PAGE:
Despite the modern world’s desperate attempts to stave off all forms of suffering, pain and struggle are simply a part of life in our fallen world. As an atheist, suffering was doubly awful because it appeared to be pointless–I had to go through the pain, but then had the gall of knowing it had no meaning besides making me miserable. As a Catholic, I understand that when I suffer, God is inviting me to unite my pain to that of Christ’s on the cross, which transforms it into untold graces for other souls (i.e., redemptive suffering). When I suffer, God asks me to do nothing less than help Him save the world. If I have to suffer (and there’s no escaping it), then the pain becomes easier to take when I know it’s helping to save someone I love instead of just pointless misery.
I grew up in a severely impoverished family in southern Virginia; we were even homeless a few times. Going into young adulthood, then, money (and all the cool stuff I could buy with it) became a symbol of security for me. Not to mention a self-esteem boost, because while all people are equal, I knew that in the secular world, being rich makes you more equal. As a Catholic, though, I know that everything I have is on loan from God, down to the health and strength I use to earn the money. It no longer matters whether I have a billion dollars or one, because my self-worth is rooted in God’s unchanging love for me, not in wealth or in things. Knowing that I’m really just God’s hired steward of my money has made me, ironically enough, both more thoughtful about money and less invested in it.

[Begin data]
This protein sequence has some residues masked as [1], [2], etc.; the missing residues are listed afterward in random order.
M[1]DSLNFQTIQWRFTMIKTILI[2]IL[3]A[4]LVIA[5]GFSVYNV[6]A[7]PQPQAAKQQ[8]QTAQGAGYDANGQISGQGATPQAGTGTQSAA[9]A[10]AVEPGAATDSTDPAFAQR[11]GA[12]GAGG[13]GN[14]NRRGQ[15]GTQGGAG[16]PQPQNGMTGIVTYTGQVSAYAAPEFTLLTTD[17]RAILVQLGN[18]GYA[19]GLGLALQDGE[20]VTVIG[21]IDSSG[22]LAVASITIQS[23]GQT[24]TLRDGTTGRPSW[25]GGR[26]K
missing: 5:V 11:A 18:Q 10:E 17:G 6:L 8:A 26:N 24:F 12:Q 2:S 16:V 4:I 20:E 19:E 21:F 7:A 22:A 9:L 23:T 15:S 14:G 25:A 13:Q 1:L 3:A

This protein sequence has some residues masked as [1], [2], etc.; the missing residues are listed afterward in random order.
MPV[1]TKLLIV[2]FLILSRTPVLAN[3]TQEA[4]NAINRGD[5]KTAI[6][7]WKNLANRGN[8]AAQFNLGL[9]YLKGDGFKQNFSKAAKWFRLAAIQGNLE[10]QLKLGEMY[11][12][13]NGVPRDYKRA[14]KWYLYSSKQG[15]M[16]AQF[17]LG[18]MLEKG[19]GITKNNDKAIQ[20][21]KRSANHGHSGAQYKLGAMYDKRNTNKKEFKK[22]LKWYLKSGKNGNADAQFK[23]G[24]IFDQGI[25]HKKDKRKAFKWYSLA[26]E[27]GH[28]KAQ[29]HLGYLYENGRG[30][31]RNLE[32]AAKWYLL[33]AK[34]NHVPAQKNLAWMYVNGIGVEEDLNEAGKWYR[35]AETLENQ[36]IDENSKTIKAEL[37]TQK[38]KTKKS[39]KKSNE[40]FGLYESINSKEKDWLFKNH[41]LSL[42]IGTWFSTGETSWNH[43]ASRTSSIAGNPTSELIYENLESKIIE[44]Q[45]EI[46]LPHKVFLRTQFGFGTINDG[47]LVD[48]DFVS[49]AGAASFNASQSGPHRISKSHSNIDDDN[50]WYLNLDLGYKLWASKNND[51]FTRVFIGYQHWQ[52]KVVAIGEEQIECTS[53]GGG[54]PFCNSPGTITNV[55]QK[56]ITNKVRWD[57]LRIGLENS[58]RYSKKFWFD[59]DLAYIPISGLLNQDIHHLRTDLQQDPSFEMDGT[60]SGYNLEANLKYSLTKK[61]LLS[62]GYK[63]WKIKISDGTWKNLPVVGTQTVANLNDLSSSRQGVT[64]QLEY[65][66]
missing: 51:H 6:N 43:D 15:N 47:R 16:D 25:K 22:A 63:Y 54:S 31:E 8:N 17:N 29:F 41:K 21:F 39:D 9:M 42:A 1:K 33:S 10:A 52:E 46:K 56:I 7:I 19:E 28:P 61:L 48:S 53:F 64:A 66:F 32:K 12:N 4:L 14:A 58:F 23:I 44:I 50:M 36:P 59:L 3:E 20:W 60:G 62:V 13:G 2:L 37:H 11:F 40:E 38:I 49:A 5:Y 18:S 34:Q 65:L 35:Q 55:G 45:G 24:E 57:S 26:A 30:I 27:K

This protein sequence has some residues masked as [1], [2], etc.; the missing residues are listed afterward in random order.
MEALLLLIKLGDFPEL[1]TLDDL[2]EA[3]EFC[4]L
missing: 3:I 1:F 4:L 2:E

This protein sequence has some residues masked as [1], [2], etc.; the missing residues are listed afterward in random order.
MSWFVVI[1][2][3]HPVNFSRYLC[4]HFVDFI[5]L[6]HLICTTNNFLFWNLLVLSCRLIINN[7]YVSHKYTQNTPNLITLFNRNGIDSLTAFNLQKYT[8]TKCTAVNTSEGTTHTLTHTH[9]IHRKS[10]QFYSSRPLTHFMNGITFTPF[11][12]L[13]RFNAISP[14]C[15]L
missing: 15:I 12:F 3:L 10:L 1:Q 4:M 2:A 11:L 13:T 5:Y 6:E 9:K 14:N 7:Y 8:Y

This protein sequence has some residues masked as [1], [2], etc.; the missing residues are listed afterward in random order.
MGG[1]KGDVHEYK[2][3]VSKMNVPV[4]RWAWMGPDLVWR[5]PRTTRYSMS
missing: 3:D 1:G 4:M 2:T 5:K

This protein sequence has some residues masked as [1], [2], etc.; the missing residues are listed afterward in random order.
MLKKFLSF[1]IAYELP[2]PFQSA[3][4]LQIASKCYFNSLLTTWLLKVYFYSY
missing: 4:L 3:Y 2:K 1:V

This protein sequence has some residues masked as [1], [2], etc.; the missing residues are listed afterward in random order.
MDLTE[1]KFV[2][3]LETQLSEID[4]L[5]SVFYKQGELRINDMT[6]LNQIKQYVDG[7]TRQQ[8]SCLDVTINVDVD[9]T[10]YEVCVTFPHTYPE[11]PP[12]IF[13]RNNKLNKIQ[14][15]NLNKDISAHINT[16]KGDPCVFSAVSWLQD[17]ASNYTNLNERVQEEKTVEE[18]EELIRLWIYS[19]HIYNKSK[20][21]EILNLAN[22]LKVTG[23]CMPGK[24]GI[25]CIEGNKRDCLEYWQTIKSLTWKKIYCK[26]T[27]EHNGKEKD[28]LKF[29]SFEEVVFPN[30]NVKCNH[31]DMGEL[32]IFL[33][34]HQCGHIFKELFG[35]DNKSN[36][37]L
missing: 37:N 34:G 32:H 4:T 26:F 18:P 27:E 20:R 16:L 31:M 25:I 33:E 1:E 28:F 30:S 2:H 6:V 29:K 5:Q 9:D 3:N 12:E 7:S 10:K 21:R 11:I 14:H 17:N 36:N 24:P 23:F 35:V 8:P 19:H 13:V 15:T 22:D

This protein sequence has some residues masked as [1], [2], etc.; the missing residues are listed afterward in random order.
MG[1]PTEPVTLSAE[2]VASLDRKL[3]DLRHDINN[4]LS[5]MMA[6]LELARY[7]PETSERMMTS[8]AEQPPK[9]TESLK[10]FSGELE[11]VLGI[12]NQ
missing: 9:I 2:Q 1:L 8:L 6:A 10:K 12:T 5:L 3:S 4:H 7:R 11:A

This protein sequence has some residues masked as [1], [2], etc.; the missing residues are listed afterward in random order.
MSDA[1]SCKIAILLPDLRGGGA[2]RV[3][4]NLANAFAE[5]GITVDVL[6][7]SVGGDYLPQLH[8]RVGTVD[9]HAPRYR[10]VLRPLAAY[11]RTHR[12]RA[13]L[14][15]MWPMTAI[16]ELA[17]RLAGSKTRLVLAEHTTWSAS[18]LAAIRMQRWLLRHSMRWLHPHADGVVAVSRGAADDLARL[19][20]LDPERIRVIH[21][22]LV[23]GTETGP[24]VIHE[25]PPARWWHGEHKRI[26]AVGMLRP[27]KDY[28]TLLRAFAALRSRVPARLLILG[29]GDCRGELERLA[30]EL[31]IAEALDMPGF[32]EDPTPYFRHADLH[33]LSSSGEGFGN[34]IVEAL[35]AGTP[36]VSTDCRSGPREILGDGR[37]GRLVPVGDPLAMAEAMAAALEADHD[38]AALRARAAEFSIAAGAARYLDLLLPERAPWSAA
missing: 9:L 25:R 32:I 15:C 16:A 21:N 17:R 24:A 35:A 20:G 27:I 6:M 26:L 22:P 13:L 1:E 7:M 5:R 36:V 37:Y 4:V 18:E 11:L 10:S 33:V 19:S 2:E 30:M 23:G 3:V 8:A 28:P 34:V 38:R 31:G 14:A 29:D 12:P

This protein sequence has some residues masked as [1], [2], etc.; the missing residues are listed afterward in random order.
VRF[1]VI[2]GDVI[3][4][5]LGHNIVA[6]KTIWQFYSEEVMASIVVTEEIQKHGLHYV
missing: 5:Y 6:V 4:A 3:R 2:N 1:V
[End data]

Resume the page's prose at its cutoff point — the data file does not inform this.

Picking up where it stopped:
As an atheist, being a woman was all about the fight–against patriarchy, against my fertility, against unrealistic societal expectations. Sure, women’s magazines would occasionally pay lip service to just how awesome it is to be a woman(!), but I knew that in the battle of the sexes, men always came out on top. Among other benefits, they got to avoid the bodily discomfort of menses and pregnancy and earned higher wages and better jobs just because. Then I became Catholic and accepted a faith whose most venerated human being is a woman. And whose theology not only calls woman “God’s masterpiece,” but demands that men not only treat us as equals, but sacrificially serve us above even their own needs! My Catholic faith has given me an appreciation for my unique feminine gifts that the secular world never could.
I had two choices as an atheist: pretend death wasn’t coming or call it out by laughing at its absurdity. Either way, death was something to be hated and avoided at all costs. Why? Because whether it came suddenly in a fiery crash or peacefully during sleep after 100 years, death was going to end my rich and beautiful life on this planet, among all the awesome people I’d come to love. Today, I understand that death is not something to be feared or reviled, but anticipated joyfully, because it’s the beginning, not the end. As a Catholic, I know that however painful death may be, it’s the door to my eternal life of joy with God, the saints, and the angels (and hopefully, all those earthly pilgrims I now love). It’s funny that the very thing I once imagined was going to strip my existence of all its meaning is actually that which will enable me to live my life to its fullest potential.
What about you, readers? For those of you who have converted, what part of your life is better now that you’re Catholic?